Does the -ou / -you / -mashou (the "let's X") form have a negative counterpart? For example, how do I say "let's not X" for the following?: 行こう 食べよう 寝ましょう As far as I can remember, the Japanese ...
19
votes
3answers
2k views

Dissecting つく verbs

I think we all are familiar with する verbs, which are verbs that are formed by appending する to nouns. Examples include 勉強する, 愛する etc. This pattern is very convenient because it can be appended to ...
11
votes
3answers
3k views

Verb classifications by japanese learners

As a studies of Japanese I've come across two distinct ways to group verbs for purposes of remembering how to conjugate them. う動詞 / る動詞 Group1 / Group 2 Pacerier mentioned a verb1 and verb5, can ...
6
votes
3answers
5k views

Correct usage of [verb stem] + に + [another verb]

I'm a little unclear on the use a verb stem, followed by に and another verb. Take these two examples: 特別なビザをもらって行った 特別なビザをもらいに行った I think the first means "I went with a special visa", but ...
17
votes
1answer
2k views

When are 止める, 停める and 留める read as とめる, やめる or とどめる?

When are 止める, 停める and 留める read as とめる or とどめる (and in the case of 止める, やめる)? I think 止めてください could be read as both やめてください and とめてください, which I think could maybe be translated as "cut it out" and "...
11
votes
1answer
820 views

Can と and を be interchanged with 思う the way I think they can?

Compare the following two sentences: あそこに[行]{い}こうと[思]{おも}っている あそこに[行]{い}こうを[思]{おも}っている If I'm right about this, they both mean that the speaker is thinking of going somewhere. However, the ...
6
votes
2answers
363 views

does the structure「(verb stem)がする」 exist?

「臭う」 and 「臭いがする」 have the same meaning, but can this be generalize? according to google: 臭いがする (49-m hits); 話しがする (17-m hits); 笑いがする (31-m hits); 踊りがする (5-m hits); ... But, a Japanese scholar told ...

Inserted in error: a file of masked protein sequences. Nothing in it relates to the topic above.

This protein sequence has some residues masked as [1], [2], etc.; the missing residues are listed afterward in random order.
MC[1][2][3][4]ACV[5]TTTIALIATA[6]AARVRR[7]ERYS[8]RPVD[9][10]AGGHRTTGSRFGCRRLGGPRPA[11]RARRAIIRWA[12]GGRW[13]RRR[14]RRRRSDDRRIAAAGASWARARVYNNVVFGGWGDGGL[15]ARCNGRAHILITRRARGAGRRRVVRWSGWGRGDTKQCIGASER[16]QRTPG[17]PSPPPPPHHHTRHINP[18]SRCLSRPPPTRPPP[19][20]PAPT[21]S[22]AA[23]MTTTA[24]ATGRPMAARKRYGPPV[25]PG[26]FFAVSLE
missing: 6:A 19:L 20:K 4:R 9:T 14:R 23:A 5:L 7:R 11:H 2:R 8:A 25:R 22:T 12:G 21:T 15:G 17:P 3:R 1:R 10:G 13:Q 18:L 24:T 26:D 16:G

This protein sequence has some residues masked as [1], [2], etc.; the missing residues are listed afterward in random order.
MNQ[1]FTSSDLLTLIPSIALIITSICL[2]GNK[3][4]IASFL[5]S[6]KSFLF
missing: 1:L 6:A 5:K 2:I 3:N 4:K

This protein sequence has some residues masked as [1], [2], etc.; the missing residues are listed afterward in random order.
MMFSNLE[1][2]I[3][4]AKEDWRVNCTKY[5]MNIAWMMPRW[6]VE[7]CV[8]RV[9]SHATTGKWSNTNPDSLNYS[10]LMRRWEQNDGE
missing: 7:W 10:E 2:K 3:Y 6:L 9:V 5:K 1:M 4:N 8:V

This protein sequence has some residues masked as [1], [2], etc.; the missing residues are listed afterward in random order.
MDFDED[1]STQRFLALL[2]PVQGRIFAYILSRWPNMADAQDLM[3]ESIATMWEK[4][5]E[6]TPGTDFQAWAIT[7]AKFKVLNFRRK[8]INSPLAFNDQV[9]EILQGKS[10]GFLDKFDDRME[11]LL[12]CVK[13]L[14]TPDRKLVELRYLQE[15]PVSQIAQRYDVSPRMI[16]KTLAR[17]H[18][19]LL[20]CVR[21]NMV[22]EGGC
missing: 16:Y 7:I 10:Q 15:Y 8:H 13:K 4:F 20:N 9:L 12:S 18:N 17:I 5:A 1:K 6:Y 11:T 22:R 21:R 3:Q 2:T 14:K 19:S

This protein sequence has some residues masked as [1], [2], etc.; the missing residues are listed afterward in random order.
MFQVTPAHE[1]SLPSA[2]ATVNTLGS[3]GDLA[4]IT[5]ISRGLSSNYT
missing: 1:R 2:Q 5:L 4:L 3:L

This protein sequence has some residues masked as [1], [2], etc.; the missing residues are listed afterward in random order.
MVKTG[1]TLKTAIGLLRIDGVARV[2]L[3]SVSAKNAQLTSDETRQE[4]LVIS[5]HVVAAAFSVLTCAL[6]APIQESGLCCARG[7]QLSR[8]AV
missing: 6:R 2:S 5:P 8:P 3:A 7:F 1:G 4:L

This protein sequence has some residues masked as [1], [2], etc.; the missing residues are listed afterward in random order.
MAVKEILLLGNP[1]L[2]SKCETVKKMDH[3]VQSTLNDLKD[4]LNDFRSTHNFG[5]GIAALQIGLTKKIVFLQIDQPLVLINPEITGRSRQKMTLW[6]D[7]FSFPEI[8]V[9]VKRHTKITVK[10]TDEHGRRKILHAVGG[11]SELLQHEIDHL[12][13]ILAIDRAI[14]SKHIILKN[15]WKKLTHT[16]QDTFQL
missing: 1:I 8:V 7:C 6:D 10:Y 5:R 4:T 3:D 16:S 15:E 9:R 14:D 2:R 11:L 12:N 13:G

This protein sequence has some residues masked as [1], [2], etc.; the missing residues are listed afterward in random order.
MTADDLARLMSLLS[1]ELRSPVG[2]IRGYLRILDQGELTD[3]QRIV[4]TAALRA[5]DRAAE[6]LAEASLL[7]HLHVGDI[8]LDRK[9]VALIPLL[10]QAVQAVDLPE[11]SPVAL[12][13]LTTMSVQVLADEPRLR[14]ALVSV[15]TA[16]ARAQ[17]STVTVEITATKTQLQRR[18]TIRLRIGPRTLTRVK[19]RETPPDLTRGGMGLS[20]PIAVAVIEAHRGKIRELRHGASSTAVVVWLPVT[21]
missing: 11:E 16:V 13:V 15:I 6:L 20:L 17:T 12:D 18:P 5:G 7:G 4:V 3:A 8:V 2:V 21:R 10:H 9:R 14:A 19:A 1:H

4
votes
1answer
2k views

Ai oboete imasu ka, what does “imasu” add here?

"Ai oboete imasu ka" is translated as "Do you remember love?", now Ai is love, oboete is remember and ka is the question marker, why do you need to add "imasu" to this phrase?
18
votes
2answers
2k views

Plain verbs that end with ぬ other than 死ぬ

Are there any other verbs than 死ぬ whose plain forms end with ぬ? Why are they so rare? Is it because the verb 死ぬ itself has special etymology why it ended up having the ぬ ending?
16
votes
4answers
2k views

Am I coming or going? 戻ってくる vs 戻っていく

A little while ago I was in a shop, and about 5 minutes after I left, they phoned me to tell me I had left my USB stick there. I said I would head back and pick it up. I used 戻{もど}って行{い}く to mean "I'...
13
votes
1answer
1k views

なり as an archaic 'to be'?

In the following saying: 時は金なり。 What exactly is なり? My dictionaries seem to give a number of different options that could all explain its use here. Is it 成る? Is it 也, an archaic version of です or ...
7
votes
3answers
23k views

How to say “no thank you, I don't want / need it”?

Sometimes I am offered something but because I'm just a beginner I don't know what verb they used. I know the proper way to say "no" is to answer with the negative form of the verb the other person ...
6
votes
2answers
544 views

What is 方 used for (when attached to a た-verb)?

I have the following sentence: 早く行った方が良かったでしょう。 Here, if we take it apart we shall have: 早く(Adverb) 行った(Verb, Past tense) 方(?) が(GA, Subject particle) 良かったでしょう(Verb, Past tense) 。 What is the ...